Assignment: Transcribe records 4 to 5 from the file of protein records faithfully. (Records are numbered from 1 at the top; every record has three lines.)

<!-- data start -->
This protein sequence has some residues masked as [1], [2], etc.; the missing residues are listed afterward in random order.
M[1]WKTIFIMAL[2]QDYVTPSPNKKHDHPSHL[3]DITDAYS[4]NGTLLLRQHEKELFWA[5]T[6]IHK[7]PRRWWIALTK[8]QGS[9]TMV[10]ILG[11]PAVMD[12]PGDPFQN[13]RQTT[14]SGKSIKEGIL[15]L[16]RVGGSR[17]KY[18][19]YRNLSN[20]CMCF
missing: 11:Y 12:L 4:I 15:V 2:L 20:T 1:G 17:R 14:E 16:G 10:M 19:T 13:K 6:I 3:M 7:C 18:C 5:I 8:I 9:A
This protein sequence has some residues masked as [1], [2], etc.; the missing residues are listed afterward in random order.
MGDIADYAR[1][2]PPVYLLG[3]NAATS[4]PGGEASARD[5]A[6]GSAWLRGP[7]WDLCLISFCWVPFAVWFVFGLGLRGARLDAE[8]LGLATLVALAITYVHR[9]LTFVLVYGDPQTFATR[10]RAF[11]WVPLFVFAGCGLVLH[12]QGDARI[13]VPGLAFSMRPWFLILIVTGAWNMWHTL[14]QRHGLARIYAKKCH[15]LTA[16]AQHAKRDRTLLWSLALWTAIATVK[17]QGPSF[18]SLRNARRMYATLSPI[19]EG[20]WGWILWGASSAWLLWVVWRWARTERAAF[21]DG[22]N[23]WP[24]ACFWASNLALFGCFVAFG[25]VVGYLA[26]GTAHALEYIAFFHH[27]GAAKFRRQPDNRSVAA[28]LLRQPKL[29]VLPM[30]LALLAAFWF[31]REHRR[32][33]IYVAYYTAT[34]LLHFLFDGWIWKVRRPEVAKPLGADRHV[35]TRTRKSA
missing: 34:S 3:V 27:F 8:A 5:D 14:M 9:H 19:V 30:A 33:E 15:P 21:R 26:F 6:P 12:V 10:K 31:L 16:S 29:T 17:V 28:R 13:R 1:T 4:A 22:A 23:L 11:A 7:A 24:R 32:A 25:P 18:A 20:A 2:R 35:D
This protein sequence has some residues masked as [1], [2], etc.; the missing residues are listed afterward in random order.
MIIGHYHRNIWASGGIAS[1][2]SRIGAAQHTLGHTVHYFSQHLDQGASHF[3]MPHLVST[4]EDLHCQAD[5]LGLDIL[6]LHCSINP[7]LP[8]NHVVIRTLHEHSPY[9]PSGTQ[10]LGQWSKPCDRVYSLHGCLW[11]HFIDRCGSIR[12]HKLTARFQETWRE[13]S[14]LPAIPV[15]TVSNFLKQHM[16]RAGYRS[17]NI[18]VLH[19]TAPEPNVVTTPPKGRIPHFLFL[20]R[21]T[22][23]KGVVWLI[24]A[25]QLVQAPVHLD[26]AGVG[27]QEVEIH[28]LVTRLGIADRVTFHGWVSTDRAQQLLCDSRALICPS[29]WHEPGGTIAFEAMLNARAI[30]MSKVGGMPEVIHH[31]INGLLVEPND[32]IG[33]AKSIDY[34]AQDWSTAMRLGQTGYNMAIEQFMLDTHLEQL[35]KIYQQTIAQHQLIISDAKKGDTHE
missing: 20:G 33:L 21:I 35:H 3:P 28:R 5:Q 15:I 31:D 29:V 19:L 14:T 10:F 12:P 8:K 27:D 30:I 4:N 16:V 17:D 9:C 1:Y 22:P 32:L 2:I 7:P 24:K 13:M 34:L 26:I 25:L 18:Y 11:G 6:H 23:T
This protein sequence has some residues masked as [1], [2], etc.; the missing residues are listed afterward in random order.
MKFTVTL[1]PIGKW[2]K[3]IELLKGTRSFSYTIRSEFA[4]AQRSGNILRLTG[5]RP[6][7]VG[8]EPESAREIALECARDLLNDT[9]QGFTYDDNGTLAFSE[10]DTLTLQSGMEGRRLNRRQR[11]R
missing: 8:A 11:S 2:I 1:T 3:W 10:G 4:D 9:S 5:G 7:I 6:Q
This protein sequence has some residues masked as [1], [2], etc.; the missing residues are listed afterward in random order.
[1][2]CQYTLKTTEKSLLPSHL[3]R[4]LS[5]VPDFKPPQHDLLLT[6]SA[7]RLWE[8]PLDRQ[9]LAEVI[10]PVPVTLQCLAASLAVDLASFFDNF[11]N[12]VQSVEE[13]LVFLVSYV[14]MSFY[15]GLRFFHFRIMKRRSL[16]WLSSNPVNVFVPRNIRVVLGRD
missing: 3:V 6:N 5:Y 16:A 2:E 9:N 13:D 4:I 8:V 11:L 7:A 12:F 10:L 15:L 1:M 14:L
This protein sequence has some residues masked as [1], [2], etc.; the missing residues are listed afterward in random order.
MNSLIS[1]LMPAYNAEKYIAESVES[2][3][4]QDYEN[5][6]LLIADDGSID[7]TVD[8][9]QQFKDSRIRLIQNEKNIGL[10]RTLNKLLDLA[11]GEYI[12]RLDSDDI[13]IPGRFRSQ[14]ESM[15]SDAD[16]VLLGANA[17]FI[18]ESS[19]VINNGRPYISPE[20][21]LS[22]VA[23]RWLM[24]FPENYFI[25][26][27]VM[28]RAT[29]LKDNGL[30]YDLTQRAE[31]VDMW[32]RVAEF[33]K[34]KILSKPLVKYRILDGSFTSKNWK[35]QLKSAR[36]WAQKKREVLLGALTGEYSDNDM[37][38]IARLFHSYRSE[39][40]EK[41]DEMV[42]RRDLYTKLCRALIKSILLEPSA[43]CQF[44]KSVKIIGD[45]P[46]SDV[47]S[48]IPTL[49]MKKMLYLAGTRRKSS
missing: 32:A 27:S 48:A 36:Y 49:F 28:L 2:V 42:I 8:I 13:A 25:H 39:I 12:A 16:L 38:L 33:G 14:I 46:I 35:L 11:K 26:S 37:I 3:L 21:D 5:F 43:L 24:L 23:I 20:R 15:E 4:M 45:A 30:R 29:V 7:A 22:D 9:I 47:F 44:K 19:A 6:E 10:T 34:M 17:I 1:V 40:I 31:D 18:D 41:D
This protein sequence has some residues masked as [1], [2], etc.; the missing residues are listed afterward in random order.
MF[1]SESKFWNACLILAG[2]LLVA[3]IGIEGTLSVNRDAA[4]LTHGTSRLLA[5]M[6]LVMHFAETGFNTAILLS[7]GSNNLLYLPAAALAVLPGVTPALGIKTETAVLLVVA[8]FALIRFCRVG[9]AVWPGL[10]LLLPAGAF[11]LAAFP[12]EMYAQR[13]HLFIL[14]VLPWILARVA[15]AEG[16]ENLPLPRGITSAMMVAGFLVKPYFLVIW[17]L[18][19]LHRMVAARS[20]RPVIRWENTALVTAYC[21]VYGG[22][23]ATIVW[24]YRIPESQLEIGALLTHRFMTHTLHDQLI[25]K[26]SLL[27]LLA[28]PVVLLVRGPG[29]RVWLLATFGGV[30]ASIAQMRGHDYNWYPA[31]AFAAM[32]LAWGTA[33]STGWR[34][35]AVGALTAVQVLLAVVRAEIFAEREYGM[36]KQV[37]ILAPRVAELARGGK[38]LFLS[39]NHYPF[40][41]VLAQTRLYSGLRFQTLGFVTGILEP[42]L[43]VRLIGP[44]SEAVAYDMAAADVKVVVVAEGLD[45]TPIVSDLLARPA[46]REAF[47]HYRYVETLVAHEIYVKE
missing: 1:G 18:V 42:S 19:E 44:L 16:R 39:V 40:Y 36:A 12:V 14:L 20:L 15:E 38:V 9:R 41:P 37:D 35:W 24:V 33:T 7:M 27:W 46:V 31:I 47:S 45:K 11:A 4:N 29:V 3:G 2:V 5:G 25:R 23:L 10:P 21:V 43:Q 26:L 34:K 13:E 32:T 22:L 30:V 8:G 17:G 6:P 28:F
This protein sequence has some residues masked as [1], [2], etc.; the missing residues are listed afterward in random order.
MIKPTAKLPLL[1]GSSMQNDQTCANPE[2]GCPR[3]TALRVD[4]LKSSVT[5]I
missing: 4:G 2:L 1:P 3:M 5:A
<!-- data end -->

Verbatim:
This protein sequence has some residues masked as [1], [2], etc.; the missing residues are listed afterward in random order.
MKFTVTL[1]PIGKW[2]K[3]IELLKGTRSFSYTIRSEFA[4]AQRSGNILRLTG[5]RP[6][7]VG[8]EPESAREIALECARDLLNDT[9]QGFTYDDNGTLAFSE[10]DTLTLQSGMEGRRLNRRQR[11]R
missing: 8:A 11:S 2:I 1:T 3:W 10:G 4:D 9:S 5:G 7:I 6:Q
This protein sequence has some residues masked as [1], [2], etc.; the missing residues are listed afterward in random order.
[1][2]CQYTLKTTEKSLLPSHL[3]R[4]LS[5]VPDFKPPQHDLLLT[6]SA[7]RLWE[8]PLDRQ[9]LAEVI[10]PVPVTLQCLAASLAVDLASFFDNF[11]N[12]VQSVEE[13]LVFLVSYV[14]MSFY[15]GLRFFHFRIMKRRSL[16]WLSSNPVNVFVPRNIRVVLGRD
missing: 3:V 6:N 5:Y 16:A 2:E 9:N 13:D 4:I 8:V 11:L 7:A 12:F 10:L 15:L 1:M 14:L